About Blood Clots and How to Treat Them

This information describes what a blood clot is and how it is treated.

About Blood Clots

When you have a cut or an injury, your blood clots to stop the bleeding. However, your blood can also clot without having an injury.

People with cancer have a higher risk of developing blood clots. This may be because some of the changes in your genes that cause cancer can also make your blood more likely to clot. Also, some of the chemotherapy medication that you get can increase your risk of blood clots.

Some people have certain conditions that make their blood more likely to clot during treatment for cancer. These conditions include inherited (passed down in families) disorders such as the Factor V Leiden mutation, prothrombin gene mutation, protein C deficiency, protein S deficiency, and antithrombin III deficiency. If you have one of these disorders, your doctor will discuss it with you.

Back to top Arrow (up) icon.Icon pointing upwards. Usually means that the containing element can be opened and closed.

Types of Blood Clots

There are 2 types of blood clots that can be dangerous, deep vein thrombosis and pulmonary embolisms. 

Deep vein thrombosis (DVT)

DVT is a blood clot in one of the deep veins, usually in an arm or leg. DVTs are rare in other areas of the body, but they can happen.

When DVT occurs, the clot blocks the normal blood flow through the vein, causing swelling, redness, and pain in the area. If left untreated, new clots can form. This can make the swelling and pain worse. It can also make walking difficult, cause an infection, or lead to skin ulcers.

Pulmonary embolism (PE)

A PE is a blood clot in a blood vessel of the lung. Most of the time it happens when a clot in the leg breaks loose and travels up to a lung.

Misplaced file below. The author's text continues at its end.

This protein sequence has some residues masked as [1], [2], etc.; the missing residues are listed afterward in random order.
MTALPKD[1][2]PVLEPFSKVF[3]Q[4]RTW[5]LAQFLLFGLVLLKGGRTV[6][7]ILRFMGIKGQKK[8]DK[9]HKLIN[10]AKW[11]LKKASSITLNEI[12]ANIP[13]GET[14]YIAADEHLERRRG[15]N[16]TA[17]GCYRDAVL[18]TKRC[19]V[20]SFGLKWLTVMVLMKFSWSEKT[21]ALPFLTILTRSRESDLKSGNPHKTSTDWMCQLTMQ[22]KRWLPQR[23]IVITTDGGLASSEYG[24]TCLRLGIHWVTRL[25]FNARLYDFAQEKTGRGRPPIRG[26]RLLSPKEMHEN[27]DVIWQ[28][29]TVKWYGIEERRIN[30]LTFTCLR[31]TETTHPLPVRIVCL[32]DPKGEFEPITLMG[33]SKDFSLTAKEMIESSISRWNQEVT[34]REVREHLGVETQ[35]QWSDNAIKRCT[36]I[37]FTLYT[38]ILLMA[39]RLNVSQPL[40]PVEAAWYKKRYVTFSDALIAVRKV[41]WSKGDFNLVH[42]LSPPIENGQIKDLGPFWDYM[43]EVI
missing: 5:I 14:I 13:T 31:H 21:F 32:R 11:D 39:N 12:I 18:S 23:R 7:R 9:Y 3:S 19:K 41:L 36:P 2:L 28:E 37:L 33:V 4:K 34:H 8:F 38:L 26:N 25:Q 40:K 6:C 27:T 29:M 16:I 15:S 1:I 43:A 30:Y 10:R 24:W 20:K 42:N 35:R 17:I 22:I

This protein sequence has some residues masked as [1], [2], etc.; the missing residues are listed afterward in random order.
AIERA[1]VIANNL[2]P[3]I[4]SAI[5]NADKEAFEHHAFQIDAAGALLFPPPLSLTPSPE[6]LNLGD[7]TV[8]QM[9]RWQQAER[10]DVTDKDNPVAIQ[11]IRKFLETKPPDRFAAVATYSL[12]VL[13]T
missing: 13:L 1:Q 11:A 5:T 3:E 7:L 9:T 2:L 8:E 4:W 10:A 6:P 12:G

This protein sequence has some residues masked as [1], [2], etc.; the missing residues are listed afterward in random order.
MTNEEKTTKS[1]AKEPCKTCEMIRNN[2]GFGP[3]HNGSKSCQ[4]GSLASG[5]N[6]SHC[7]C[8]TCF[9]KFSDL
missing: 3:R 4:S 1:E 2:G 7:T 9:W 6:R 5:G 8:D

Once there, the PE can block the blood flow to your lung. It can cause death if it is not treated quickly.

Back to top Arrow (up) icon.Icon pointing upwards. Usually means that the containing element can be opened and closed.

Symptoms of Blood Clots

Blood clots can reduce the flow of blood throughout your body. However, some people with a blood clot don’t feel any symptoms until the problem becomes life threatening.

Symptoms of these blood clots include:

  • Sudden pain and swelling in one arm or leg
  • Difficulty walking due to swelling and pain
  • Sharp chest pain
  • Fast heartbeat
  • Shortness of breath
  • Severe abdominal (belly) pain with or without vomiting and diarrhea

Call your doctor immediately if you notice any symptoms of a blood clot.

Back to top Arrow (up) icon.Icon pointing upwards. Usually means that the containing element can be opened and closed.

Diagnosing Blood Clots

Since some people don’t have any symptoms of blood clots, many blood clots are found when your doctor is looking for something else, such as when you have a scan. Make sure you tell your doctor if you have any symptoms of a blood clot.

If your doctor thinks that you have a blood clot, they will recommend 1 or more of the following tests:

  • A computed tomography (CT) scan of your lungs to look for a PE.
  • An ultrasound of your veins to look for blood clots in your legs or arms.
  • Blood tests to measure the rate at which your blood clots. Blood tests can also see if you have any genes that may increase your risk blood clots. 
Back to top Arrow (up) icon.Icon pointing upwards. Usually means that the containing element can be opened and closed.

Treatment of Blood Clots

Treatment for a blood clot usually includes taking a blood thinner, also known as an anticoagulant. This is the most common treatment for blood clots. Blood thinners help do 2 things:

  • Prevent your body from making new clots.
  • Allow your body’s own system of breaking up clots to work.

Blood thinners can be given:

  • By injection into a vein or under the skin.
  • Orally (by mouth as a tablet).

Your doctor will decide which form is best for you and how long you will need to take it. There are many things that your doctor considers when deciding how long you will need to take a blood thinner. These include if you have been treated for a blood clot in the past, if you have active cancer, or if you’re having chemotherapy.

You may take blood thinners for 3 to 6 months or you may need to stay on them for longer. Some people stay on blood thinners for the rest of their lives.

You will have visits with your doctor every 1 to 3 months while you’re on blood thinners.    


Heparin is a blood thinner used to treat blood clots. If you’re admitted to the hospital for treatment of your blood clot, you may receive heparin by injection into your vein.